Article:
Why would we care what the far right thinks about climate change? Especially in the throes of a climate emergency, the opinions of swivel-eyed climate denialist loons should be the least of our concerns. A Chinese “hoax,” former US President Donald Trump called it; “the biggest scam in history,” claimed Spanish Vox party leader Santiago Abascal.
For now, at least, the green movement is largely the preserve of the Left, evidenced by the Left’s effective conjoinment of climate action with economic and social justice issues. Ecological reactionaries, firmly on the margins, recognize this reality. “Today’s environmentalism?” reactionary ecologist writer Paul Kingsnorth asked sardonically in 2017. A “consolation prize for a gaggle of washed-up Trots.”
Nevertheless, what the far right thinks about climate change is of importance because globally far right parties occupy the very state apparatuses required to mitigate it, Andreas Malm and the Zetkin Collective argue in their new book White Skin, Black Fuel: On the Danger of Fossil Fascism. In seats of power across the world, from Berlin to Brasília, the far right has stormed into office — at precisely the historical juncture when we must slash greenhouse gas emissions.
The authors uncover a subtle yet fundamental error in our climate political modelling; we have assumed the public is rational. Climate scientists pass on knowledge of how things are unfolding, and the public fixes it. This assumption of rationality has underpinned the expectation that the global economy will shift from fossil fuels to renewable energy when the price of the latter has decreased.
This climatically Whiggish conjecture has not factored in the rise of the far right alongside rising temperatures, the authors argue. “No [United Nations] IPCC [Intergovernmental Panel on Climate Change] scenario has counted on the possibility,” Malm and his coauthors point out, “that deep into the early stages of global warming, just as the urgency of slashing emissions ought to be at its most overwhelming, state apparatuses in Europe and the Americas would be increasingly occupied by parties and presidents professionally clad and white of skin and eager to show the whole issue the door.”
Anti-racists and antifascists cannot ignore this context. “Rather, their old struggle against the far right is taking on a novel aspect,” they argue. “It is increasingly difficult to tell it apart from the struggle to preserve the conditions in which humans and other life can thrive on this planet.” Put simply, the struggle against the far right and the effort to mitigate climate breakdown are now coterminous.
The Zetkin Collective’s contribution to this struggle is to enable readers to know their enemy. In 1923, Clara Zetkin was the first writer to engage with fascism from within the workers’ movement. Months before Mussolini’s march on Rome, she was tasked with drafting a resolution on the topic for the Comintern. She called for a “special structure to lead the struggle against fascism” — item number one for doing so was “collecting facts on the fascist movement in every country.”
It is in this spirit that the Zetkin Collective submits this empirically rich, systematic study into the political ecology of the far right, the Collective’s first book. Malm and company investigate what the far right has said, written, and done on climate and energy in 13 European countries and 2 countries in the Americas (Brazil and the United States); Europe because it “gifted the world the fossil economy and fascism” (perhaps a dubious claim to which we will return), Brazil and the US because they have an outsized impact on climate and because climate denialist far-right presidents rule(d) over them.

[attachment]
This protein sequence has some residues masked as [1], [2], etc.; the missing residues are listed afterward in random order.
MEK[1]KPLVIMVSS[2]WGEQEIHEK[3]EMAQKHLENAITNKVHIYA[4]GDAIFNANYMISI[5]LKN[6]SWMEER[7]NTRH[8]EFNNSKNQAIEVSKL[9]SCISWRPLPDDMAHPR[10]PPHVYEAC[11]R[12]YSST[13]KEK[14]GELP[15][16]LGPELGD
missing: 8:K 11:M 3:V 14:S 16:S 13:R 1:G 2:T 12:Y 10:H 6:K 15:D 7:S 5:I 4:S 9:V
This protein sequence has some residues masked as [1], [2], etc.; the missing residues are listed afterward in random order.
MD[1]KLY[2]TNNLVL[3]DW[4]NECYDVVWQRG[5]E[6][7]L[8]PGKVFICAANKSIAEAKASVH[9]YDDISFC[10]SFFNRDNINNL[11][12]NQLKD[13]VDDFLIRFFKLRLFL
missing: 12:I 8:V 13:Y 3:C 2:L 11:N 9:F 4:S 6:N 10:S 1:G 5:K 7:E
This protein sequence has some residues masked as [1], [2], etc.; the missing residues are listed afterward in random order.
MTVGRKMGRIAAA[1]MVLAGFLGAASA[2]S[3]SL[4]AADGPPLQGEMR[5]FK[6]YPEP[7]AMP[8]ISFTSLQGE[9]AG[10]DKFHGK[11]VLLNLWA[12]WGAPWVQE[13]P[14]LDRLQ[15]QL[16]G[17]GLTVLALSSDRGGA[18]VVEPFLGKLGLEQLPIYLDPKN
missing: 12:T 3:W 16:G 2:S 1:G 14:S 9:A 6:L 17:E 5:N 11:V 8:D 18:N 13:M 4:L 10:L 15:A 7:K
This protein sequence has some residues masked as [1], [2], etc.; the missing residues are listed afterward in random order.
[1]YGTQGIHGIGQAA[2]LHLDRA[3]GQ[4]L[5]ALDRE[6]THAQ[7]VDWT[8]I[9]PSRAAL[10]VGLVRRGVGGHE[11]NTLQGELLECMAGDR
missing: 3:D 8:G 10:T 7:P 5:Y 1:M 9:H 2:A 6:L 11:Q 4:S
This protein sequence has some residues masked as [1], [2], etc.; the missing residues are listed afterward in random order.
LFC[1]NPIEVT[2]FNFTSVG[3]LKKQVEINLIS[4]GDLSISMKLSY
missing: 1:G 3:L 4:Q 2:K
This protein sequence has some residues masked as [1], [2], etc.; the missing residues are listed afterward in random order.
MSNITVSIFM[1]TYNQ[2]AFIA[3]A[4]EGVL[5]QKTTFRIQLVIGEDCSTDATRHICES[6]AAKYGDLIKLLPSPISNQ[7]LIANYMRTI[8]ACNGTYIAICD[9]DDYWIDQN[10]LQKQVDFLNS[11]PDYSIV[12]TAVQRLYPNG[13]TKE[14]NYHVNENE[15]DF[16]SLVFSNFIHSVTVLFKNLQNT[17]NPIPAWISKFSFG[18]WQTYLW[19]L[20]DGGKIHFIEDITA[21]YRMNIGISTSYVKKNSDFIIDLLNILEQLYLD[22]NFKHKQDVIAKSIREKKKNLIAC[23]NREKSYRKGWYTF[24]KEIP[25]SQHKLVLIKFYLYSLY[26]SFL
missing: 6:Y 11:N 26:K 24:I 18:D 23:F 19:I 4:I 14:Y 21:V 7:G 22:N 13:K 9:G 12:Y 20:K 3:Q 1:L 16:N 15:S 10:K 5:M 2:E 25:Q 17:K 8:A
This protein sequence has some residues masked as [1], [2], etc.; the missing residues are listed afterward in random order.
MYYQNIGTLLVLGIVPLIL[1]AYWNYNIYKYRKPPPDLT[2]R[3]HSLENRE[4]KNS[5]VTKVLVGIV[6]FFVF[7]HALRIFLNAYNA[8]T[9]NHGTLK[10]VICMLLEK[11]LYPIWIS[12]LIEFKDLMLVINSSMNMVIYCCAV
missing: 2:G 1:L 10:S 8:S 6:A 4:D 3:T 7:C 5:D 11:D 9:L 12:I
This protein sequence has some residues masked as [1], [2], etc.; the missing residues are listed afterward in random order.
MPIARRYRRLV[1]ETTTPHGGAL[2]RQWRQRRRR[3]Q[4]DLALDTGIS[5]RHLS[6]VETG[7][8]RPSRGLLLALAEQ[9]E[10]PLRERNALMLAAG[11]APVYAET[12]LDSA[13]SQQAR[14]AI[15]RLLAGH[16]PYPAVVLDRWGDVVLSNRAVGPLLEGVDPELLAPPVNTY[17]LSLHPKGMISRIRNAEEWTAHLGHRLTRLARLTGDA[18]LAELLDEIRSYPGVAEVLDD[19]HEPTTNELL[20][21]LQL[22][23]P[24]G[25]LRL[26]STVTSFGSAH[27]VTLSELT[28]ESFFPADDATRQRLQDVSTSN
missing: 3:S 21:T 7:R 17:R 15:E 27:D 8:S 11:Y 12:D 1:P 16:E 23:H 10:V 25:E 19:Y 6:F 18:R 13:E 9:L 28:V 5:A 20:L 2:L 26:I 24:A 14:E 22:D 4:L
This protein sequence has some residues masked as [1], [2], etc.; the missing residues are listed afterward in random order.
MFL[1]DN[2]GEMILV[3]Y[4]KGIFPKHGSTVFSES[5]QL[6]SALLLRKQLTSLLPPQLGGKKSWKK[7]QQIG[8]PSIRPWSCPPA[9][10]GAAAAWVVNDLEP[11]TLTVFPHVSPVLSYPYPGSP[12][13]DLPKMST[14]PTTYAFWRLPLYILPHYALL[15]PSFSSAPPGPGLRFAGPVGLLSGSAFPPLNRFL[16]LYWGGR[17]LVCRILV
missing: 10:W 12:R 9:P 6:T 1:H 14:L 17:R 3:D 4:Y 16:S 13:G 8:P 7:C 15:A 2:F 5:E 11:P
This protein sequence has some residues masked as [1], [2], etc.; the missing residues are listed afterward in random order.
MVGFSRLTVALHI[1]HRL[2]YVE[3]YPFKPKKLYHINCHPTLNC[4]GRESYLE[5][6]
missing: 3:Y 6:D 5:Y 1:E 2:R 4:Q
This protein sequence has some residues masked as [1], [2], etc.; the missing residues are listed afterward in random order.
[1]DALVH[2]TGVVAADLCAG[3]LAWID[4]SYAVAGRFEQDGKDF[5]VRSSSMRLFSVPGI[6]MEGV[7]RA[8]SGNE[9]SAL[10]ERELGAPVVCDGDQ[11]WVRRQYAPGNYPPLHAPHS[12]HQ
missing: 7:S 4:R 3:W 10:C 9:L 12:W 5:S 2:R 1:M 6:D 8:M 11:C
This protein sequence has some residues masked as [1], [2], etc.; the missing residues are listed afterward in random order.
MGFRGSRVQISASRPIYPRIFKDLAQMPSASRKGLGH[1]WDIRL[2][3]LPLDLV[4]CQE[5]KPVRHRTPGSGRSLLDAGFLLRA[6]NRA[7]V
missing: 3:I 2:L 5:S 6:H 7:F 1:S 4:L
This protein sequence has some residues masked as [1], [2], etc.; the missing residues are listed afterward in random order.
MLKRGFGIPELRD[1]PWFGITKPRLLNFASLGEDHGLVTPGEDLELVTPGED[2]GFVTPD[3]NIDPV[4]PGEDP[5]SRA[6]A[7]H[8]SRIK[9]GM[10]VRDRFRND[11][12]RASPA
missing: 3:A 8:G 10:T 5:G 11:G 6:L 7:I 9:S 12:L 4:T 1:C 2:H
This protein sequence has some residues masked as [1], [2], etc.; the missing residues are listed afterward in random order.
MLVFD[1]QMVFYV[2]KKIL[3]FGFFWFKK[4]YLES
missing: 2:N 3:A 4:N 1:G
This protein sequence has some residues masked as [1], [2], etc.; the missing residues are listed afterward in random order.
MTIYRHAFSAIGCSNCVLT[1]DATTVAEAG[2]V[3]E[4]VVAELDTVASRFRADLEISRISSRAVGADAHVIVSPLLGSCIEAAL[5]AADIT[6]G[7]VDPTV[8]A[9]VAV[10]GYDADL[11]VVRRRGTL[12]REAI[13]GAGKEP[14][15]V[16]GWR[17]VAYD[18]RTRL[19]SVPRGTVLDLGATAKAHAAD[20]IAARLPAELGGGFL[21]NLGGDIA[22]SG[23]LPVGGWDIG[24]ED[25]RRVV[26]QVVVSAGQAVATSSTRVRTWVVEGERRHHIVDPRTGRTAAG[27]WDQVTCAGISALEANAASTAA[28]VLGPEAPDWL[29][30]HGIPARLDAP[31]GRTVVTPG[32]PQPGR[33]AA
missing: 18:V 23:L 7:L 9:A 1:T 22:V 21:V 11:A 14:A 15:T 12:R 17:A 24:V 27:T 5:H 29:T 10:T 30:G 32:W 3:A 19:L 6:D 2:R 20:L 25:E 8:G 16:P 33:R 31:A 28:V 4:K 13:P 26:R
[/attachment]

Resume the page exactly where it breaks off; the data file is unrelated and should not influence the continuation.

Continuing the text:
This is not to say that the rise of the Reactionary International has not been extensively commented upon already. However, as Malm et al. observe, such commentary has focused on the far right’s views on issues ranging from religion, gender, violence, euroscepticism, globalization — but nothing on ecology.This needs addressing because, as Alyssa Battistoni points out, “[f]rom now on, every issue is a climate issue,” the biosphere a primary lens through which all political issues are understood. “Far right politics in the 1930s or 1980s could perhaps be studied outside of the natural environment,” the authors argue. “In the 2010s or 2040s, one cannot understand what it is doing in and to the world if that context is bracketed out.”
The book is divided into 2 parts. Part I provides a history of the conjuncture of climate change and nationalist politics. The authors trace the evolution of a set of ideas around climate and nation, energy and race — from the earliest organization of denial, to the stances of the party family that has shaken up American, Brazilian, and European politics this last decade. Part II of the book makes sense of all this. How is it possible for the anti-climate politics of the far right to come to prominence at such a late hour? What would it mean to live in a hotter world which is also further to the right?
In chapter 1, the authors provide an overview of the fortunes of denial, charting its rise from the 1970s onwards. Deploying Louis Althusser’s idea of the ideological state apparatus (ISA) — a “system of defined institutions, organisations and the corresponding practices”1Louis Althusser, On the Reproduction of Capitalism: Ideology and Ideological State Apparatuses, pg. 77. enabling the reproduction of the relations of capitalist production — they conceive of a system of institutions to launder climate denialist opinion. Set up by corporations like Exxon and Shell, the climate denialist ISA takes the form of think tanks like the Heartland Institute in the US and the Institute for Economic Affairs (IEA) in the UK; lobbying groups like the Global Climate Coalition; and mainstream media outlets like the Wall Street Journal and the Spectator; before finally seeping into political parties themselves.